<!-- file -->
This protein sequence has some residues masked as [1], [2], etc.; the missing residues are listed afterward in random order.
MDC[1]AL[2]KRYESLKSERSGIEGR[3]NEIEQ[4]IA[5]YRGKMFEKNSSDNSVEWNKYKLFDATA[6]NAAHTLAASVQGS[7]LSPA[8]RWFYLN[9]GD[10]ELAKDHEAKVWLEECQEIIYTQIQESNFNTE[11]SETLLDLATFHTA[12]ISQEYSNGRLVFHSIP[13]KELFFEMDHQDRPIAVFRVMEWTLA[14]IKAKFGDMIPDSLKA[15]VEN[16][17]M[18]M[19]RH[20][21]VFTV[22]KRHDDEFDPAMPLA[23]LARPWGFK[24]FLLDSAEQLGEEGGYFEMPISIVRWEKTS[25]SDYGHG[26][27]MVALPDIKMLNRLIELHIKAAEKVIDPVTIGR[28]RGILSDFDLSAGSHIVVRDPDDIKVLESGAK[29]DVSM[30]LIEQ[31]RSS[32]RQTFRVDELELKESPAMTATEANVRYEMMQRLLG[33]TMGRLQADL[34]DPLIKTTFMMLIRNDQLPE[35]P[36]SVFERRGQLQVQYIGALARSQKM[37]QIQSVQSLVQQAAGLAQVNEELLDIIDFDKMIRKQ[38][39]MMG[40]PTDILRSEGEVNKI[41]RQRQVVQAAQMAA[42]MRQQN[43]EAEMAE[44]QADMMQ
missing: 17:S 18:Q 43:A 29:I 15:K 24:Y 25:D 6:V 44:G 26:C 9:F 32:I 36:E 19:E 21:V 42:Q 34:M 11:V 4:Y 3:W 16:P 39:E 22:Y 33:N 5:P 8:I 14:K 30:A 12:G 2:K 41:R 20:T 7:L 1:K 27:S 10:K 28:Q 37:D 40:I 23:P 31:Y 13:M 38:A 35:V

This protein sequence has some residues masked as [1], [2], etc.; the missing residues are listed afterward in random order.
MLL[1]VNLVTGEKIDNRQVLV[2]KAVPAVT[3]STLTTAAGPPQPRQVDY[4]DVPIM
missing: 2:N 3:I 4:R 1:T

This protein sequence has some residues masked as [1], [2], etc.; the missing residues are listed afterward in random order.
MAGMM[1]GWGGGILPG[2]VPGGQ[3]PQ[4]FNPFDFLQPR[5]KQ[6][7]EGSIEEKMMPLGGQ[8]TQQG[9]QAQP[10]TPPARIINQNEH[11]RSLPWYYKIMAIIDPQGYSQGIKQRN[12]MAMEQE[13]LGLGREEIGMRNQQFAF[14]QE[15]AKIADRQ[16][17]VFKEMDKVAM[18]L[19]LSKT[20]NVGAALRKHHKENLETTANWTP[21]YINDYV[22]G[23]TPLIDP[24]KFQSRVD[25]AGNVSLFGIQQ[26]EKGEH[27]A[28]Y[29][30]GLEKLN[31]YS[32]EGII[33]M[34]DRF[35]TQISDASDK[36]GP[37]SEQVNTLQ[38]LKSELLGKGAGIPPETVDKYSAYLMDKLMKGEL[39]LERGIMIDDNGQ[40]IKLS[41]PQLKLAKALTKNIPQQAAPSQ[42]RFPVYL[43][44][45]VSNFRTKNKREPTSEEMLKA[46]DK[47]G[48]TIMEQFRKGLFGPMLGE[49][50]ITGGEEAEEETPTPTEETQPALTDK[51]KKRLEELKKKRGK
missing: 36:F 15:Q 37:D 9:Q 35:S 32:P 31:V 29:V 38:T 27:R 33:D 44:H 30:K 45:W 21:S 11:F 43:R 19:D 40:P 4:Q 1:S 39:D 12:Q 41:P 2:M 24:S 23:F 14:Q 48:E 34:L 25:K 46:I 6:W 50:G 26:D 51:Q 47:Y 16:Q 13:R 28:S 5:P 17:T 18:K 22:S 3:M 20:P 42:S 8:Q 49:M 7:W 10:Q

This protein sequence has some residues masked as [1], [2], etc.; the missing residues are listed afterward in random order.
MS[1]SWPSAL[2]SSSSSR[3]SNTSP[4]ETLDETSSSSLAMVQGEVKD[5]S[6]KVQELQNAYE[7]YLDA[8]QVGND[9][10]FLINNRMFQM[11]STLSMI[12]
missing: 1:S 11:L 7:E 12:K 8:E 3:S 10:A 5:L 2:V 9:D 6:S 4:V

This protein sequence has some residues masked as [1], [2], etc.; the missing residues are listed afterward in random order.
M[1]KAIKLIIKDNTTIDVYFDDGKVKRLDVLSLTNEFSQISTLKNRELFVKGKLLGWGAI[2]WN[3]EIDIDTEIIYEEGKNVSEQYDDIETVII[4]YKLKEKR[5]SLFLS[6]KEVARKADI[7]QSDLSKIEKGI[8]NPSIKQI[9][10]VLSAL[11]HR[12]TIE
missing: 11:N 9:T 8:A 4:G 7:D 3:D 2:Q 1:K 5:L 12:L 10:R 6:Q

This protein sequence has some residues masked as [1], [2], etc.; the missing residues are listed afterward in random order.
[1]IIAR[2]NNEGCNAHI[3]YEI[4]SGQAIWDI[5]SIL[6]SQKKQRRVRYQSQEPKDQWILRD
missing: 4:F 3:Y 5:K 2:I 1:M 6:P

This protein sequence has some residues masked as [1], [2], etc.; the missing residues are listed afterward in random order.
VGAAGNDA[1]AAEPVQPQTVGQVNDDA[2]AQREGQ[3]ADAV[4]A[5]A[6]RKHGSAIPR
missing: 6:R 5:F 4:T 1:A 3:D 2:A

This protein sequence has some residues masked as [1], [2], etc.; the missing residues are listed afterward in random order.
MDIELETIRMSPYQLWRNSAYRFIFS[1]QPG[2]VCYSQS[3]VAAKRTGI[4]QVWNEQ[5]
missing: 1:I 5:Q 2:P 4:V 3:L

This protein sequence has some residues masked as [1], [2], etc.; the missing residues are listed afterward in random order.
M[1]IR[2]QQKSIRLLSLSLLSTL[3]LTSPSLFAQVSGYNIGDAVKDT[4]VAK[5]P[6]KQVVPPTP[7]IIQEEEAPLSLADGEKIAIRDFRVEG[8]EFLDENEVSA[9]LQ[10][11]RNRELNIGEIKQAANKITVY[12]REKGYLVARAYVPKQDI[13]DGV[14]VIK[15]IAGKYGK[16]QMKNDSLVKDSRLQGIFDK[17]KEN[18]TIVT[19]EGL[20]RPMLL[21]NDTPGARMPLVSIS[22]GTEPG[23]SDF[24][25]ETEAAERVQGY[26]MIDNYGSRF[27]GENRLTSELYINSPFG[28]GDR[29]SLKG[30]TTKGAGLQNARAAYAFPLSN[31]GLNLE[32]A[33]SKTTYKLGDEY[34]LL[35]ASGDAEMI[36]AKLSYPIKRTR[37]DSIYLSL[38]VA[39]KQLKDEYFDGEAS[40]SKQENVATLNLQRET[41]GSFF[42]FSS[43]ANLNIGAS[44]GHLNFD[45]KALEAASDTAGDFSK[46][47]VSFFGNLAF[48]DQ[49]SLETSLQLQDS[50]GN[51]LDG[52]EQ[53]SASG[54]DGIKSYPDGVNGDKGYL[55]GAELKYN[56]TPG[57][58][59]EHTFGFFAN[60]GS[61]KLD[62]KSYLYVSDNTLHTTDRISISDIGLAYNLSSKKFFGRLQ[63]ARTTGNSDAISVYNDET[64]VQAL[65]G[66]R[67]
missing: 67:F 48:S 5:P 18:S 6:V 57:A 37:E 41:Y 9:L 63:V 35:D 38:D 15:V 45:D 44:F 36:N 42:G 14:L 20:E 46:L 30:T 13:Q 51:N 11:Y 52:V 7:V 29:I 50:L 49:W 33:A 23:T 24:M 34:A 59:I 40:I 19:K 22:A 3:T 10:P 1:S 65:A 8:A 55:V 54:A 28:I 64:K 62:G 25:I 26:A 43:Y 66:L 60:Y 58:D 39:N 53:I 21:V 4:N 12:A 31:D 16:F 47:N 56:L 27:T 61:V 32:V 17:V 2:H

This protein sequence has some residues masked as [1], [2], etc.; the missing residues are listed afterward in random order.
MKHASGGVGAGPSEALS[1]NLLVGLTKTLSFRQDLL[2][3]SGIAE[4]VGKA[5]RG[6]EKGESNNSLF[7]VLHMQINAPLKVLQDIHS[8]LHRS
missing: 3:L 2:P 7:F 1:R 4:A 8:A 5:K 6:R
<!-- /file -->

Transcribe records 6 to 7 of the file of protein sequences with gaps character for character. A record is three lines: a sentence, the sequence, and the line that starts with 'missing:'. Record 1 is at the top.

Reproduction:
This protein sequence has some residues masked as [1], [2], etc.; the missing residues are listed afterward in random order.
[1]IIAR[2]NNEGCNAHI[3]YEI[4]SGQAIWDI[5]SIL[6]SQKKQRRVRYQSQEPKDQWILRD
missing: 4:F 3:Y 5:K 2:I 1:M 6:P

This protein sequence has some residues masked as [1], [2], etc.; the missing residues are listed afterward in random order.
VGAAGNDA[1]AAEPVQPQTVGQVNDDA[2]AQREGQ[3]ADAV[4]A[5]A[6]RKHGSAIPR
missing: 6:R 5:F 4:T 1:A 3:D 2:A